AAS 203rd Meeting, January 2004
Session 110 Interstellar Medium I
Poster, Thursday, January 8, 2004, 9:20am-4:00pm, Grand Hall

[110.16] The Search for Interstellar N2

D. C. Knauth, B-G. Andersson, S. R. McCandliss, H. W. Moos (The Johns Hopkins University)

Interstellar N2 is of considerable interest because both models of steady-state gas-phase chemistry (Viala 1986) and millimeter wave observations of N2H+ (Womack, Ziurys, & Wyckoff 1992) predict that N2 should be the dominant nitrogen-bearing molecule in interstellar space. However, the search for interstellar N2 has been unsuccessful. Using far-ultraviolet Copernicus data, Lutz, Snow, & Owen (1979) reported N2 upper limits of log[N(N2)] ~ 12.5 toward two lightly reddened lines of sight [E(B-V) \leq 0.16]. More recently, Sandford et al. (2001) report upper limits for N2 ice absorption using observations from the Infrared Space Observatory.

With the launch of the Far Ultraviolet Spectroscopic Explorer (FUSE), it is now possible to probe denser environments than was possible with Copernicus. We utilized archival FUSE data to search for the strongest ground state transition of N2 at 958 Å\ toward several moderately-reddened lines of sight [E(B-V) \geq 0.3]. Despite the low signal-to-noise (S/N \leq 20) below 1000 Å, N2 was not detected to a level of about 1014 cm-2. Here, we report our N2 upper limits that are almost two orders of magnitude lower than predicted by Viala (1986) toward a stellar sample with Av \lesssim 2. We discuss these findings in the context of the observed N~{\small I} deficiency seen by Knauth et al. (2003). Our results indicate the need for a better understanding of nitrogen chemistry.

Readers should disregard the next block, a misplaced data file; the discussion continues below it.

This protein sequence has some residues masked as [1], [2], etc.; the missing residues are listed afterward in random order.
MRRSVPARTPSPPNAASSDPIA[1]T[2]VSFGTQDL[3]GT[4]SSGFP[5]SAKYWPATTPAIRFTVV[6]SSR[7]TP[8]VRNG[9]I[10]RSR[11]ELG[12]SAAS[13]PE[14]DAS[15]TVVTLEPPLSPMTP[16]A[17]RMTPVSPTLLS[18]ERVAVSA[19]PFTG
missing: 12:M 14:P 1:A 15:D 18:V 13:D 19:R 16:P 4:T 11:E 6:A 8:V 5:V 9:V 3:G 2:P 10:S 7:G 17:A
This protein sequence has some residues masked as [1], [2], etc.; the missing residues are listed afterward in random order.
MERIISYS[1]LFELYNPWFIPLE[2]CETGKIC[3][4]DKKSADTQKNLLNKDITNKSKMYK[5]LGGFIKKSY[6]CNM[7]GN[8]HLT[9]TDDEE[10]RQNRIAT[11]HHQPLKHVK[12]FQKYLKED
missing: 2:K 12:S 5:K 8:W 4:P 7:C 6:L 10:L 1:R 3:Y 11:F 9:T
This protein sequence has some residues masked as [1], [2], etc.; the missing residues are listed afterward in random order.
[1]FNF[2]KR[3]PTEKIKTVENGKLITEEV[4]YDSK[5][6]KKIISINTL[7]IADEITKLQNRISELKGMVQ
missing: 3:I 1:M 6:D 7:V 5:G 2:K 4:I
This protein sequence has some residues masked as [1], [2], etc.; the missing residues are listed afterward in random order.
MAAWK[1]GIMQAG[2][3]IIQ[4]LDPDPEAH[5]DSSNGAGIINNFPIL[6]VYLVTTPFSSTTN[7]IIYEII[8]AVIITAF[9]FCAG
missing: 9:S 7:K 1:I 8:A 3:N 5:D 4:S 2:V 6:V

This work is based on data obtained for the Guaranteed Time Team by the NASA-CNES-CSA FUSE mission. Financial support has been provided by NASA contract NAS5-32985.

Bulletin of the American Astronomical Society, 35#5
© 2003. The American Astronomical Soceity.